In 1864, when Wallace took command of the Middle Department, President Abraham Lincoln told him that he had a most important task--to ensure that slavery was abolished in Maryland by a constitutional process and without excessive military intervention. In previous elections, the Union military had exercised a heavy hand in secession-prone Maryland. The stakes were very high in 1864 when Maryland first prepared to vote on which delegates they would send to a constitutional convention where the key issue was whether to abolish slavery. The state's voters would then be asked whether they approved of the amended constitution. Lincoln desperately wanted one of the border states to abolish slavery via a peaceful constitutional process and demonstrate that democracy was firmly entrenched in the Union. Wallace worked closely with the Unionist governor of Maryland, Augustus Bradford, and local judges of election to ensure that the election was fair and peaceful, so his troops remained in their encampment. It worked. Slavery was abolished in Maryland on November 1, 1864, and Wallace had a 100-gun salute fired from Fort McHenry, the inspiration for "The Star-Spangled Banner." One Marylander wrote Wallace that his name would forever be associated "with a cause more enduring than that of many a stricken field--that of free institutions and their consolidation forever."

Did Wallace every achieve any kind of "peace" about what happened at Shiloh?

I don't think so. Shiloh was widely discussed and even though Grant exonerated him in his memoirs, but even after they were published, the criticism continued. For a man to whom honor was a tangible concept, this criticism was a constant thorn in his side. He fought the charges whenever and wherever he could, but they always pained him.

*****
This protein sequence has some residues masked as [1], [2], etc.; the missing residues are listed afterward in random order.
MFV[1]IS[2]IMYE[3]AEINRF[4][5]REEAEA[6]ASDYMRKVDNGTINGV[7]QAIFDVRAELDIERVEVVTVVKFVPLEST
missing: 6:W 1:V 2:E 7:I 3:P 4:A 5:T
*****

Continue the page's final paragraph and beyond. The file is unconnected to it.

What is your next project?

I'm writing an essay on the role of national cemeteries in battlefield preservation, more specifically on whether the men who created the national cemeteries on Civil War battlefields like Gettysburg and Shiloh understood that in creating these hallowed places, they were preserving the core of what would become today's national battlefield parks. When that's published, I would like to dig more deeply into the 1864 advance on Washington, D.C., so memorably delayed by Wallace, in particular the reasons behind Robert E. Lee's decision to send an army to seize the Union capital, the reasons why the Union high command was so slow to realize Washington was vulnerable, and the repercussions from the campaign.

Monday, October 18, 2010

Wallace's Civil War Career Explored

Thirty-two years after the battle of Shiloh Lew Wallace returned to the battlefield, mapping the route of his April 1862 march. Ulysses S. Grant, Wallace’s commander at Shiloh, expected Wallace and his Third Division to arrive early in the afternoon of April 6. Wallace and his men, however, did not arrive until nightfall, and in the aftermath of the bloodbath of Shiloh, Grant attributed Wallace’s late arrival to a failure to obey orders. By mapping the route of his march and proving how and where he had actually been that day, the sixty-seven-year-old Wallace hoped to remove the stigma of “Shiloh and its slanders.” That did not happen. Shiloh still defines Wallace’s military reputation, overshadowing the rest of his stellar military career and making it easy to forget that in April 1862 he was a rising military star, the youngest major general in the Union army.